Like any procrastinator, I weighed the brainpower necessary for (1) packing and (2) blogging, figured that packing would require less brainpower, and, therefore, packed while watching a film instead of writing my blog.
While tempted to watch all of season 3 of What’s New, Scooby Doo?, I instead watched a documentary film that my dad gave me called I Am.
In I Am, director Tom Shadyac asks each interviewee the following questions: What’s wrong with our world? What can we do about it?
G.K. Chesterton responded to the former in a letter that read, “Dear Sirs, I am,” and Shadyac uses this for not only the film’s title but also its ending narration:
“So now I ask one more question, what’s right with the world? Here’s to the hope that one day we can all answer the same way, ‘I am.’”
I leave the United States saying, “I am,” as meant by Chesterton in his letter with the hope of returning saying, “I am,” as meant by Shadyac in his ending narration.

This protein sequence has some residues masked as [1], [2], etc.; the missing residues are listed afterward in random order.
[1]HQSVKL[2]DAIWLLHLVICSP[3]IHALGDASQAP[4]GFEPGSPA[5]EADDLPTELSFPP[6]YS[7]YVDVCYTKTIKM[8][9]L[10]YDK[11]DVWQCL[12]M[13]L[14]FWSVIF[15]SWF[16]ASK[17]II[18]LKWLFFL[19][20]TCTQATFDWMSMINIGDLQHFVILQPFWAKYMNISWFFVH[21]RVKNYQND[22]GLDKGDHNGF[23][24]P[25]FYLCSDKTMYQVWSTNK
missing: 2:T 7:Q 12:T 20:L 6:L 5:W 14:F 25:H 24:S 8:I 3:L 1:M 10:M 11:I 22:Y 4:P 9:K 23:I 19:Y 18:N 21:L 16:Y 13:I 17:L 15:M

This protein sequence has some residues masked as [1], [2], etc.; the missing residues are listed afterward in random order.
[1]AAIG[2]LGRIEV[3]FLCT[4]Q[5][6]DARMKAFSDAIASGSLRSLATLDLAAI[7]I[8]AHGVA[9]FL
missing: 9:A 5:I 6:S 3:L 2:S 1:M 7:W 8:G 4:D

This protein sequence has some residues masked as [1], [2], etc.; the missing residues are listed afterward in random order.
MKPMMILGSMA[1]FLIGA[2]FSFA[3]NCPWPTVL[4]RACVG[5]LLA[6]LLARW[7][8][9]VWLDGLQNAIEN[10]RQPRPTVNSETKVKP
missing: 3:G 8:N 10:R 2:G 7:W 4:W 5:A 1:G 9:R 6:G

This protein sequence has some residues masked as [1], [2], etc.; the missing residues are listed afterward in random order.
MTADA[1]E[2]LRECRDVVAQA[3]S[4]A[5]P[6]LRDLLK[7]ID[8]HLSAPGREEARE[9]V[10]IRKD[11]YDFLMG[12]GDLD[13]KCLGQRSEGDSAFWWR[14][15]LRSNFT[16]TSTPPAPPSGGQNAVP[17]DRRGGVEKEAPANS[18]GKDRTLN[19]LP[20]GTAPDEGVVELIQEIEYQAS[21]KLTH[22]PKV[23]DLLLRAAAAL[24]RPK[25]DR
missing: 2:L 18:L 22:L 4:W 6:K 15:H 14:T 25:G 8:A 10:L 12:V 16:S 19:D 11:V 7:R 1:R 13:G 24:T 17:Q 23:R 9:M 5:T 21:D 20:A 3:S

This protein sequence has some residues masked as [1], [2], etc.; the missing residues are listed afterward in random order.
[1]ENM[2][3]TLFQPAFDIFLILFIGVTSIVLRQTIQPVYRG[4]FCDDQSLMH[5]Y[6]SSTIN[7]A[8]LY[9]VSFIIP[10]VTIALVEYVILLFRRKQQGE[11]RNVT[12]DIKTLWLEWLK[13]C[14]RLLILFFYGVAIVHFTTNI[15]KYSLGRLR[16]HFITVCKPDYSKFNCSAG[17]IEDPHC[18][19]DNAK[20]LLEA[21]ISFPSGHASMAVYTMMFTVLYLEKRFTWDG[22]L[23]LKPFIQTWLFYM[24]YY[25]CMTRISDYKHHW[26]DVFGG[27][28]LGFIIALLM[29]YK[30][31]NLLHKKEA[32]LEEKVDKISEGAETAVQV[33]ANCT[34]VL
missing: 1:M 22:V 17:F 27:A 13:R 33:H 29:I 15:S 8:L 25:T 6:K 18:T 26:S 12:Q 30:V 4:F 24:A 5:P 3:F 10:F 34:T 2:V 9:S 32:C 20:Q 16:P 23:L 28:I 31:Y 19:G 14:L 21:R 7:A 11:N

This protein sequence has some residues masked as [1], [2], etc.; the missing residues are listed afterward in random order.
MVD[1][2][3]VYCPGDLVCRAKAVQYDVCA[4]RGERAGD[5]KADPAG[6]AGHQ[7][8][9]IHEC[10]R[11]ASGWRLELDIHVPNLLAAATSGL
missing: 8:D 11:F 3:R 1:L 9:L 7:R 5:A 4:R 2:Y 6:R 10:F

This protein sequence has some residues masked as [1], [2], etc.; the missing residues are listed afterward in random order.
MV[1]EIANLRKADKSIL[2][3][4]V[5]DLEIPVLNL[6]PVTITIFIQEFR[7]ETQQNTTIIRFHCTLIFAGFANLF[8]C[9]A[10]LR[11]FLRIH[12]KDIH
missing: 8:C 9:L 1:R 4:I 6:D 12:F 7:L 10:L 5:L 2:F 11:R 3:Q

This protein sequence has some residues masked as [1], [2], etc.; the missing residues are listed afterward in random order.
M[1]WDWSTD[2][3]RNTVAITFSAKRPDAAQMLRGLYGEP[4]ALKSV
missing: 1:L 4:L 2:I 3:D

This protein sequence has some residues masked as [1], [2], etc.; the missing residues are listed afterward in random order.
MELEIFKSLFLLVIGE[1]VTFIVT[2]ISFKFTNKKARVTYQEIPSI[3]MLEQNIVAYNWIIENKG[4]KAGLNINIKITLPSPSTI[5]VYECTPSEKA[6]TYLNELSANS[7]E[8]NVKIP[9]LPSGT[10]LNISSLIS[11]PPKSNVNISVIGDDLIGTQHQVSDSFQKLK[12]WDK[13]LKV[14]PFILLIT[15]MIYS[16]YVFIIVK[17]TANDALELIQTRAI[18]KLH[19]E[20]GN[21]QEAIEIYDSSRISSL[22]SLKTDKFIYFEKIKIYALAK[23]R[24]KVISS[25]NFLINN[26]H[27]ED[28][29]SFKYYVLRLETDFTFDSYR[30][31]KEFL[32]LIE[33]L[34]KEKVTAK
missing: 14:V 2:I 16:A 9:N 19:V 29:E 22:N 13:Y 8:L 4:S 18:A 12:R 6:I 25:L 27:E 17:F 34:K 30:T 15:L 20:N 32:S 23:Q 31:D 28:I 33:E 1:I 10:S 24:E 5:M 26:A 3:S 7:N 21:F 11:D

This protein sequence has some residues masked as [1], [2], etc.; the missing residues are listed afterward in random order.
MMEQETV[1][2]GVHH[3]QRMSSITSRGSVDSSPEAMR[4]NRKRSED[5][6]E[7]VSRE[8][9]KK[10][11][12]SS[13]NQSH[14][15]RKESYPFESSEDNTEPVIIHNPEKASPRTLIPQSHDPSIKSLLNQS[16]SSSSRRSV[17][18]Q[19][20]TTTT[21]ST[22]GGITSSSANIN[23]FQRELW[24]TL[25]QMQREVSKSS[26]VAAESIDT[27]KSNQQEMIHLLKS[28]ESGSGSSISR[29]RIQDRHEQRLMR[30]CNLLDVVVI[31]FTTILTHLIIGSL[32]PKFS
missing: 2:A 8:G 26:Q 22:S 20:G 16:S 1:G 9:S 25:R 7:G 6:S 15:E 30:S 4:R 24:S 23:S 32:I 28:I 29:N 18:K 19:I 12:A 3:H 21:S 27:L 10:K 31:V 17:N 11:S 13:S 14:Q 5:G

In his interview with Shadyac, Desmond Tutu says, “the truth of who we are is that we are because we belong.” Mother Theresa made a similar diagnosis of society’s problems when she said, “If we have no peace, it is because we have forgotten that we belong to each other.”
I am wrong when I see myself as separate from others and treat others as separate from me. I am wrong when I treat my neighbors (literally the house next door) as strangers. I am wrong when I limit my definition of neighbor merely to close geographic proximity. I contribute to what is wrong with the world.
Anyone can recite phrases like those of Tutu and Mother Theresa. But, to allow the fundamental human interconnectedness that they celebrate seep into our everyday actions and show that we do, in fact, belong to each other proves to be much more difficult.
So, may the people I encounter in Uganda serve as a sort of fuel that lasts a lifetime – a fuel to be what is right for the world.